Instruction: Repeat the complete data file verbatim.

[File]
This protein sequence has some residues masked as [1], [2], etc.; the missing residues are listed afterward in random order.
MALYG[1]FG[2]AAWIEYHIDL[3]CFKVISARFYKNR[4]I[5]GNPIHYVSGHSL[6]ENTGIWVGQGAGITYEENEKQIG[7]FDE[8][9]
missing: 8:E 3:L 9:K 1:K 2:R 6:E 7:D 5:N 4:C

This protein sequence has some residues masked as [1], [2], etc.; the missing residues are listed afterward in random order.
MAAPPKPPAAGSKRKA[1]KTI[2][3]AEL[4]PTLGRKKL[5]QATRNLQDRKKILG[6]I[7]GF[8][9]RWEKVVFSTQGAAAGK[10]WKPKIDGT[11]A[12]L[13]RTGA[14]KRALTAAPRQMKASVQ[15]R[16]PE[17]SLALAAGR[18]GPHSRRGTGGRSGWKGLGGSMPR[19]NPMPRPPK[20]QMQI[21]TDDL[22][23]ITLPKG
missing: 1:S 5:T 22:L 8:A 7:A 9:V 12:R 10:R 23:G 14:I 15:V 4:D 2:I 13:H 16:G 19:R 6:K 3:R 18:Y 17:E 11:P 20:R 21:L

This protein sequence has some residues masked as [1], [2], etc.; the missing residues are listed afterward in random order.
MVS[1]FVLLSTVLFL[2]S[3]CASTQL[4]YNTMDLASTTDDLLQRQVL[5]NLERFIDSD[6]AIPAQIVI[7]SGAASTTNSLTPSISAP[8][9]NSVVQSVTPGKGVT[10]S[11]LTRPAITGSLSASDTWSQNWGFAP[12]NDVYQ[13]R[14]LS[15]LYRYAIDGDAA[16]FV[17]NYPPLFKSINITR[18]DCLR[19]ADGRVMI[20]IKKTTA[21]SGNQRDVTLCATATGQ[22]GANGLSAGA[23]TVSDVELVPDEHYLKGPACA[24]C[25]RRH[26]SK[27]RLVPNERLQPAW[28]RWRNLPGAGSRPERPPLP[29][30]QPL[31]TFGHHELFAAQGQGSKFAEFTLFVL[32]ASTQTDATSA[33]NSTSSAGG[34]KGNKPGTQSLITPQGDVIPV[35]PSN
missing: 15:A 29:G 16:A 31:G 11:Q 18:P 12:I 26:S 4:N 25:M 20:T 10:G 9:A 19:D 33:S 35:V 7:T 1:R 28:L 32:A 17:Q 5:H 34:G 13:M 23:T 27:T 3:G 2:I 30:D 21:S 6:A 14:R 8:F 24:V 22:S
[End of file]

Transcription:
This protein sequence has some residues masked as [1], [2], etc.; the missing residues are listed afterward in random order.
MALYG[1]FG[2]AAWIEYHIDL[3]CFKVISARFYKNR[4]I[5]GNPIHYVSGHSL[6]ENTGIWVGQGAGITYEENEKQIG[7]FDE[8][9]
missing: 8:E 3:L 9:K 1:K 2:R 6:E 7:D 5:N 4:C

This protein sequence has some residues masked as [1], [2], etc.; the missing residues are listed afterward in random order.
MAAPPKPPAAGSKRKA[1]KTI[2][3]AEL[4]PTLGRKKL[5]QATRNLQDRKKILG[6]I[7]GF[8][9]RWEKVVFSTQGAAAGK[10]WKPKIDGT[11]A[12]L[13]RTGA[14]KRALTAAPRQMKASVQ[15]R[16]PE[17]SLALAAGR[18]GPHSRRGTGGRSGWKGLGGSMPR[19]NPMPRPPK[20]QMQI[21]TDDL[22][23]ITLPKG
missing: 1:S 5:T 22:L 8:A 7:A 9:V 12:R 10:R 23:G 14:I 15:V 4:D 2:I 13:H 16:G 19:R 6:K 3:R 18:Y 17:E 11:P 20:R 21:L

This protein sequence has some residues masked as [1], [2], etc.; the missing residues are listed afterward in random order.
MVS[1]FVLLSTVLFL[2]S[3]CASTQL[4]YNTMDLASTTDDLLQRQVL[5]NLERFIDSD[6]AIPAQIVI[7]SGAASTTNSLTPSISAP[8][9]NSVVQSVTPGKGVT[10]S[11]LTRPAITGSLSASDTWSQNWGFAP[12]NDVYQ[13]R[14]LS[15]LYRYAIDGDAA[16]FV[17]NYPPLFKSINITR[18]DCLR[19]ADGRVMI[20]IKKTTA[21]SGNQRDVTLCATATGQ[22]GANGLSAGA[23]TVSDVELVPDEHYLKGPACA[24]C[25]RRH[26]SK[27]RLVPNERLQPAW[28]RWRNLPGAGSRPERPPLP[29][30]QPL[31]TFGHHELFAAQGQGSKFAEFTLFVL[32]ASTQTDATSA[33]NSTSSAGG[34]KGNKPGTQSLITPQGDVIPV[35]PSN
missing: 15:A 29:G 16:A 31:G 11:Q 18:P 12:I 26:S 4:N 25:M 20:T 10:G 9:A 19:D 33:S 35:V 7:T 1:R 28:L 32:A 17:Q 5:H 34:G 13:M 23:T 27:T 3:G 2:I 30:D 21:S 6:A 14:R 8:F 24:V 22:S